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Editor's note: This bio, written by Chip Rowe, appeared
in the June 2001 issue of Stagebill magazine distributed at the
Spinal Tap performance that month at Carnegie Hall, New York
Meet the Artists
SPINAL TAP first performed
together in December 1966 at the London's Music Membrane. DAVID
ST. HUBBINS (lead guitar, vocals) and NIGEL TUFNEL (lead guitar)
had met as schoolboys in Squatney, England, two decades earlier.
In 1964 they formed the Originals (later the New Originals, later
the Thamesmen). In 1967, bassist DEREK SMALLS joined the group,
and soon after Tap released its first hit, "(Listen to)
the Flower People." As Tap biographer Peter Occhiogrosso
would note, "The song captured the soon-to-be-Satanic band
in a state of innocence, imparting its belief not only that flower
people indeed exist, but that we should listen to them."
At about this time, Spinal
Tap unleashed its famous "twin-guitar" style during
performances at the Electric Zoo in Wimpton. One critic called
the development "an unmarked exit on the unlit road of rock
and roll." Rolling on the crest of the wave of the energy
of the moment, Tap birthed albums and buried drummers throughout
the Seventies. Each of its efforts was noted by critics, including
Blood to Let, Intravenus de Milo (which went bronze, with one
million copies returned), The Sun Never Sweats and Bent for the
Rent. This past year, the latter album became the first item
to be listed on Ebay in a Reverse Double Dutch Auction, in which
the seller offers to pay someone to take it off his hands.
In 1982, to support the release
of their album Smell the Glove, the band began a tour of America.
Filmmaker Marty DiBergi went along to record "the sights,
the sounds, the smells of a hard-working rock band on the road,"
but apparently settled for Spinal Tap. His rockumentary, released
in 1984, captured Tap having a great many consecutive bad days.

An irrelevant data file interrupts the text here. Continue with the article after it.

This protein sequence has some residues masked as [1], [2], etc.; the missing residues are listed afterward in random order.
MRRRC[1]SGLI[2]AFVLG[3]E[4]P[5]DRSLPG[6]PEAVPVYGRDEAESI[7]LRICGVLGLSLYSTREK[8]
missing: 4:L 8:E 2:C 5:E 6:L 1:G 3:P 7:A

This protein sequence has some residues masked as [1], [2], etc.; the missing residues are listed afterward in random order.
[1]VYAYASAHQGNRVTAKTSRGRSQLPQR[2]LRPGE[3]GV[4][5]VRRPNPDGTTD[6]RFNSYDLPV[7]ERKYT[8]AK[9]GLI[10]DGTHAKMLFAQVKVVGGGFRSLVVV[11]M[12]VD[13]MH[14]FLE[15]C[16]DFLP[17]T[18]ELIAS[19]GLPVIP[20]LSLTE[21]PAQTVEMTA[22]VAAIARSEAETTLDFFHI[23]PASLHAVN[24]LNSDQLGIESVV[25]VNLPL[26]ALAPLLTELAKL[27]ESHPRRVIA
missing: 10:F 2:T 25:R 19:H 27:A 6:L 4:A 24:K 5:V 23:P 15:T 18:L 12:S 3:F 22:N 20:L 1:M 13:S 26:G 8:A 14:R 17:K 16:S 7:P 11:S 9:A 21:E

The band would later claim that DiBergi had "butchered"
them with selective editing (e.g., Derek's pod opened nearly
all the time, and the group eventually found the stage in Cleveland).
"People are not interested in things that go well,"
explained Nigel. "They dont want to see headlines
that say, Baby Chipmunk Found on Highway: Unharmed, Warm
and Fluffy. But if you say Overweight Man Gets Head
Stuck in Toilet, Sweating, Smelling Bad, well theyll
run down and buy that one."
Spinal Tap retired to relative
obscurity until 1991, when the group began recording Break Like
the Wind and preparing for a tour that would end with a sell-out
performance at the Royal Albert Hall in London. This past year,
MGM released enhanced video, DVD and theatrical versions of This
is Spinal Tap. The group recorded a single, Back From the Dead,
to distribute from SpinalTap.com, and also performed live on
several American television programs. A promotional blitz followed
with action figures, trading cards, Stonehenge candles, T-shirts
and caps, each of which sold in the hundreds. The band also announced
plans to appear in select North American cities with CAUCASIAN
JEFFREY VANSTON on keyboards and SKIPPY SKUFFELTON on drums.
Fans responded in small, puzzled groups, banging their heads
to an invisible beat. They knew, solemnly, respectfully, hopefully,
that this might be after 34 years of heavy metal
the last time they would see Spinal Tap perform live on stage.
Tap on, brothers and sisters. Tap on.